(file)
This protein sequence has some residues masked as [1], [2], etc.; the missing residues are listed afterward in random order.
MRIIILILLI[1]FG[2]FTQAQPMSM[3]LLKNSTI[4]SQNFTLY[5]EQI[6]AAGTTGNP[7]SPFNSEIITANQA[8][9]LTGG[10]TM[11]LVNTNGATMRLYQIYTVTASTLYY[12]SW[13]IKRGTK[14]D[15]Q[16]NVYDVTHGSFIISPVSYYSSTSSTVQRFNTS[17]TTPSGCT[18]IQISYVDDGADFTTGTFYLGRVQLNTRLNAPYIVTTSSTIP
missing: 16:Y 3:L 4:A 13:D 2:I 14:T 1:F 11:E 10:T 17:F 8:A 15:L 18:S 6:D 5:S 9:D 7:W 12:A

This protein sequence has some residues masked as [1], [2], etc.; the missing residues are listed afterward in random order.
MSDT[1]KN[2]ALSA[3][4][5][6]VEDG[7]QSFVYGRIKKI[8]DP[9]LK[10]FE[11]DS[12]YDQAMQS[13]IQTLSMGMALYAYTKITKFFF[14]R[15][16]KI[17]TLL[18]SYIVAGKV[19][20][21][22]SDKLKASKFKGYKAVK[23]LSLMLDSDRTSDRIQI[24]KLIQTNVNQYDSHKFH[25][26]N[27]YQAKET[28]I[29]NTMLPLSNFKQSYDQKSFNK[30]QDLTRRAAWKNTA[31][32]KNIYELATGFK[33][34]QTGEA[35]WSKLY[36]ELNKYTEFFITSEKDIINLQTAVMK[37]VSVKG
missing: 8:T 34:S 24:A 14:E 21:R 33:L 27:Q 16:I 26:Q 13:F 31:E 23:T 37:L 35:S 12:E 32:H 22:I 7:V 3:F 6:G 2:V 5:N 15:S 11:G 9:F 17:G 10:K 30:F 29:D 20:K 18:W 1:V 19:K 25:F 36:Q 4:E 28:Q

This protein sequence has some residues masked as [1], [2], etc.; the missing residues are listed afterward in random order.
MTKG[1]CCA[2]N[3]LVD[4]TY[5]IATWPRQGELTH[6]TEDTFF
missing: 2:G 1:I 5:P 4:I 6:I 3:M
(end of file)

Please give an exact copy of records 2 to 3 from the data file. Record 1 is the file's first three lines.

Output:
This protein sequence has some residues masked as [1], [2], etc.; the missing residues are listed afterward in random order.
MSDT[1]KN[2]ALSA[3][4][5][6]VEDG[7]QSFVYGRIKKI[8]DP[9]LK[10]FE[11]DS[12]YDQAMQS[13]IQTLSMGMALYAYTKITKFFF[14]R[15][16]KI[17]TLL[18]SYIVAGKV[19][20][21][22]SDKLKASKFKGYKAVK[23]LSLMLDSDRTSDRIQI[24]KLIQTNVNQYDSHKFH[25][26]N[27]YQAKET[28]I[29]NTMLPLSNFKQSYDQKSFNK[30]QDLTRRAAWKNTA[31][32]KNIYELATGFK[33][34]QTGEA[35]WSKLY[36]ELNKYTEFFITSEKDIINLQTAVMK[37]VSVKG
missing: 8:T 34:S 24:A 14:E 21:R 33:L 27:Q 16:I 26:Q 13:F 31:E 23:T 37:L 35:S 12:E 32:H 22:I 7:V 3:F 6:G 2:V 5:N 15:S 11:G 9:F 17:G 10:K 30:F 29:D 20:K 18:W 1:V 19:K 25:F 36:Q 4:E 28:Q

This protein sequence has some residues masked as [1], [2], etc.; the missing residues are listed afterward in random order.
MTKG[1]CCA[2]N[3]LVD[4]TY[5]IATWPRQGELTH[6]TEDTFF
missing: 2:G 1:I 5:P 4:I 6:I 3:M